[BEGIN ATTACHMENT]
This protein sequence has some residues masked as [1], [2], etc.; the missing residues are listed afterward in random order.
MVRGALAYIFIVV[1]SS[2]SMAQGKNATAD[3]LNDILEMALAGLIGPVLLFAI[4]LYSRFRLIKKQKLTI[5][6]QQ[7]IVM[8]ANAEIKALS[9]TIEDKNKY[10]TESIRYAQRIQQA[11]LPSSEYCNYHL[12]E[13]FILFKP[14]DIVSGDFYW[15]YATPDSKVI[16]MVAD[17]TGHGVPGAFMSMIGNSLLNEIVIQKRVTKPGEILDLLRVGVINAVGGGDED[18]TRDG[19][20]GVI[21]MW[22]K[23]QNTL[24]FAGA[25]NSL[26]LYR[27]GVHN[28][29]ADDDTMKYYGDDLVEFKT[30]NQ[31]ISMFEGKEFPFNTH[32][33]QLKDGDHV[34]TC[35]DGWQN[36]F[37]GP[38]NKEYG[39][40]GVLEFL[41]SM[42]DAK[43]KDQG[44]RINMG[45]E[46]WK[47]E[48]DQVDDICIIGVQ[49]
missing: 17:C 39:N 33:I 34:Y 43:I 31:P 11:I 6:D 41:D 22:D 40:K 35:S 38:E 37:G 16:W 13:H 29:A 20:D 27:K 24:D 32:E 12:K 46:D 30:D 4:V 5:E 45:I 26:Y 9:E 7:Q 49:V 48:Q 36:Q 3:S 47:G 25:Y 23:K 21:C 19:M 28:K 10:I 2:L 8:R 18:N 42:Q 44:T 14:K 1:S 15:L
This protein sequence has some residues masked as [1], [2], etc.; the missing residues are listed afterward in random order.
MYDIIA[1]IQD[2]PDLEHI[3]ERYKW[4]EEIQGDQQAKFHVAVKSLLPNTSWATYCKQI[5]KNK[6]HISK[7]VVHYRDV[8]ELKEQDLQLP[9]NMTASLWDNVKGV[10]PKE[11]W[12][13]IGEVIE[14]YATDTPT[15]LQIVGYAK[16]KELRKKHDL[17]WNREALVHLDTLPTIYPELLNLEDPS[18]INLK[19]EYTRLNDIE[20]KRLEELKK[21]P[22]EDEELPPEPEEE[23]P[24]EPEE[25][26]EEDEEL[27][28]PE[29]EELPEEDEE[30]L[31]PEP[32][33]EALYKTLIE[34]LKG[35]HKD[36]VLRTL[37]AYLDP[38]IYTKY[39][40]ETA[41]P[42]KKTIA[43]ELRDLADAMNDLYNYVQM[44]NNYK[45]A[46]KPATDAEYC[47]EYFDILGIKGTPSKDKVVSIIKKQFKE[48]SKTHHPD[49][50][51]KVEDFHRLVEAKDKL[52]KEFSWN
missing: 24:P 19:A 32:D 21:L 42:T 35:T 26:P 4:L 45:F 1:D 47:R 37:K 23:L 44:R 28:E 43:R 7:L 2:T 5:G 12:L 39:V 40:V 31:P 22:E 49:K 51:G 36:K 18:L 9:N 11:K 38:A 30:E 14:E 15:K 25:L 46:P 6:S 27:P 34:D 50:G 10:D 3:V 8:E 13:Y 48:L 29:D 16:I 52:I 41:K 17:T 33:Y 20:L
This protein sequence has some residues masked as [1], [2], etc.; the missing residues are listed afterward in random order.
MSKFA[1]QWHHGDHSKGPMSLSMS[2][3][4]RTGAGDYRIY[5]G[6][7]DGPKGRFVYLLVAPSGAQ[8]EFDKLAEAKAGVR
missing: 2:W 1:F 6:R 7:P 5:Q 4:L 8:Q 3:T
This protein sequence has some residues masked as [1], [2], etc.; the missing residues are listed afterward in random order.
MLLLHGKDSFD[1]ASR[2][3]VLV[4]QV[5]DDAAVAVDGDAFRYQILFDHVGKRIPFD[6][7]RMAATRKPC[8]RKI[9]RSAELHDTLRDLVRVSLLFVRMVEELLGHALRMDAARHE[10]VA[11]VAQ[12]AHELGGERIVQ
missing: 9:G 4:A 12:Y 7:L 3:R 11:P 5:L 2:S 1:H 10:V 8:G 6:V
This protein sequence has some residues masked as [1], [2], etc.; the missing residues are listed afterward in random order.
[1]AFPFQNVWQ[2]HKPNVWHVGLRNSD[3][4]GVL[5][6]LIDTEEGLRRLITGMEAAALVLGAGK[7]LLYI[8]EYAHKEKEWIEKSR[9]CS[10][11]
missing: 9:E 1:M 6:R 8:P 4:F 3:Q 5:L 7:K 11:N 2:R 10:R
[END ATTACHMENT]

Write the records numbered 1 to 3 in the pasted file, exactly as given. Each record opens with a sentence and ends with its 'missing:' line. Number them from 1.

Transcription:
This protein sequence has some residues masked as [1], [2], etc.; the missing residues are listed afterward in random order.
MVRGALAYIFIVV[1]SS[2]SMAQGKNATAD[3]LNDILEMALAGLIGPVLLFAI[4]LYSRFRLIKKQKLTI[5][6]QQ[7]IVM[8]ANAEIKALS[9]TIEDKNKY[10]TESIRYAQRIQQA[11]LPSSEYCNYHL[12]E[13]FILFKP[14]DIVSGDFYW[15]YATPDSKVI[16]MVAD[17]TGHGVPGAFMSMIGNSLLNEIVIQKRVTKPGEILDLLRVGVINAVGGGDED[18]TRDG[19][20]GVI[21]MW[22]K[23]QNTL[24]FAGA[25]NSL[26]LYR[27]GVHN[28][29]ADDDTMKYYGDDLVEFKT[30]NQ[31]ISMFEGKEFPFNTH[32][33]QLKDGDHV[34]TC[35]DGWQN[36]F[37]GP[38]NKEYG[39][40]GVLEFL[41]SM[42]DAK[43]KDQG[44]RINMG[45]E[46]WK[47]E[48]DQVDDICIIGVQ[49]
missing: 17:C 39:N 33:I 34:Y 43:I 31:P 11:I 6:D 41:D 22:D 40:K 35:S 38:E 37:G 16:W 13:H 29:A 20:D 27:K 24:D 32:E 12:K 46:D 30:D 4:V 5:E 45:I 26:Y 9:E 7:Q 49:V 48:Q 36:Q 3:S 47:G 25:Y 23:K 21:C 19:M 28:K 10:I 2:L 8:R 18:N 42:Q 44:T 14:K 1:S 15:L
This protein sequence has some residues masked as [1], [2], etc.; the missing residues are listed afterward in random order.
MYDIIA[1]IQD[2]PDLEHI[3]ERYKW[4]EEIQGDQQAKFHVAVKSLLPNTSWATYCKQI[5]KNK[6]HISK[7]VVHYRDV[8]ELKEQDLQLP[9]NMTASLWDNVKGV[10]PKE[11]W[12][13]IGEVIE[14]YATDTPT[15]LQIVGYAK[16]KELRKKHDL[17]WNREALVHLDTLPTIYPELLNLEDPS[18]INLK[19]EYTRLNDIE[20]KRLEELKK[21]P[22]EDEELPPEPEEE[23]P[24]EPEE[25][26]EEDEEL[27][28]PE[29]EELPEEDEE[30]L[31]PEP[32][33]EALYKTLIE[34]LKG[35]HKD[36]VLRTL[37]AYLDP[38]IYTKY[39][40]ETA[41]P[42]KKTIA[43]ELRDLADAMNDLYNYVQM[44]NNYK[45]A[46]KPATDAEYC[47]EYFDILGIKGTPSKDKVVSIIKKQFKE[48]SKTHHPD[49][50][51]KVEDFHRLVEAKDKL[52]KEFSWN
missing: 24:P 19:A 32:D 21:L 42:T 35:T 26:P 4:L 45:F 1:D 47:R 37:K 23:L 44:R 28:E 43:R 7:L 2:T 5:G 12:L 39:V 40:V 31:P 22:E 49:K 51:G 36:K 18:L 9:N 11:K 38:A 30:E 14:E 15:K 25:L 46:P 6:S 27:P 34:D 50:G 10:D 3:V 8:E 13:Y 48:L 29:D 16:I 52:I 41:K 17:T 33:Y 20:L
This protein sequence has some residues masked as [1], [2], etc.; the missing residues are listed afterward in random order.
MSKFA[1]QWHHGDHSKGPMSLSMS[2][3][4]RTGAGDYRIY[5]G[6][7]DGPKGRFVYLLVAPSGAQ[8]EFDKLAEAKAGVR
missing: 2:W 1:F 6:R 7:P 5:Q 4:L 8:Q 3:T